The latest instance of the classic politician-journalist-politician feedback loop is completed when the New York Times' David Carr quotes Michael Bloomberg (10/5/08) citing a Times editorial that backed their rich mayor friend's bid to legalize a third term for himself: "'But as newspaper editorialists and others have pointed out,' he said, 'the current law denies voters the right to choose who to vote for–at a time when our economy is in turmoil and the Council is a democratically elected representative body.'"
Carr is good enough to question these noble democratic motives by asking near the top of this piece if actually "there wasnÃƒÆ’Â¢ÃƒÂ¢”Å¡Â¬ÃƒÂ¢”Å¾Â¢t something undemocratic about [Bloomberg's] effort to persuade the City Council to whisk away term limits–which the public voted for twice–and engineer a third term." In fact, Carr finds it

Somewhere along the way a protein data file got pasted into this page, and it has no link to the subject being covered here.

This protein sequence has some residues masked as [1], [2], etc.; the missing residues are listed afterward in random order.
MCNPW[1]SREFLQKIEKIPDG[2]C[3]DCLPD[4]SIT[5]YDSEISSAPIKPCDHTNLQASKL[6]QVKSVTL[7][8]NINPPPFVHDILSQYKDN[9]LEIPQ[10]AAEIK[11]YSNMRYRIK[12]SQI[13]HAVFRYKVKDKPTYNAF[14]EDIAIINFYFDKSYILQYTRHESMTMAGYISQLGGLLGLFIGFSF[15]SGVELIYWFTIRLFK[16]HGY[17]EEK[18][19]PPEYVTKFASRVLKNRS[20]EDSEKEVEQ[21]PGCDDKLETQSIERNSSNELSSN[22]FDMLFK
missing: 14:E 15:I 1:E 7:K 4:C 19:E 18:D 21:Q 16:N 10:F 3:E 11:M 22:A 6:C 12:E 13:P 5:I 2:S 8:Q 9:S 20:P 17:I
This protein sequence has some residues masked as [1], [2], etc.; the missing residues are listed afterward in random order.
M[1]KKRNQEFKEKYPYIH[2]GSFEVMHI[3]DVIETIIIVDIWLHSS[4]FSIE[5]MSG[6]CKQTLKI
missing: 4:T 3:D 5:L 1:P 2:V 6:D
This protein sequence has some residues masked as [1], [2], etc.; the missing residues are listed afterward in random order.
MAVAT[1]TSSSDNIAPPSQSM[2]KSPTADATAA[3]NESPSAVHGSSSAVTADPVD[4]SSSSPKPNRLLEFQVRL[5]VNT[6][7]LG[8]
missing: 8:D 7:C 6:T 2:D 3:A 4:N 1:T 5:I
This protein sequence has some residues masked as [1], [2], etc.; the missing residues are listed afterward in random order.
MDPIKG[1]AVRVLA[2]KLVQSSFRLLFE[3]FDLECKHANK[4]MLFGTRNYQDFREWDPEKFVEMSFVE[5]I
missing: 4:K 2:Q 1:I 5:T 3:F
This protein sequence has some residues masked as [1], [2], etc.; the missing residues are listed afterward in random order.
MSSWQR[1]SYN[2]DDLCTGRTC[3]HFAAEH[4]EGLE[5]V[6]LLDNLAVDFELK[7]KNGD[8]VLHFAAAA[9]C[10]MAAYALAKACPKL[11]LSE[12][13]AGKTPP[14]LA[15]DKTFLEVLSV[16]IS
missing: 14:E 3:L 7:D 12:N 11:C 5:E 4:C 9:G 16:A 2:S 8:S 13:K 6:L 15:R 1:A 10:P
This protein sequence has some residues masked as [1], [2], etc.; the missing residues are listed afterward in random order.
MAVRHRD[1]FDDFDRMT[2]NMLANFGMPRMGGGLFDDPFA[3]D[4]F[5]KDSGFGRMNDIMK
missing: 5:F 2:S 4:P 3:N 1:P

no coincidence that Mr. Bloomberg cited voices from the city's opinion leaders. With a fiscal crisis at hand, the business leaders of New York has already held a private referendum and decided who the next mayor should be. So in spite of his rather breathtaking grab for another term, there will be no opprobrium forthcoming from the editorial pages of the cityÃƒÆ’Â¢ÃƒÂ¢”Å¡Â¬ÃƒÂ¢”Å¾Â¢s newspapers.
Before Mr. Bloomberg took this controversial step… he made the rounds and locked up the support of the editorial pages of the New York Post, the New York Times and the Daily News, three city newspapers not known for moving in lock step.
The Daily News had to do something of a backflip, having frantically opposed any effort to change limits. The New York Times has historically opposed term limits for city offices, so it was less of a walk. The New York Post was far and away the most enthusiastic.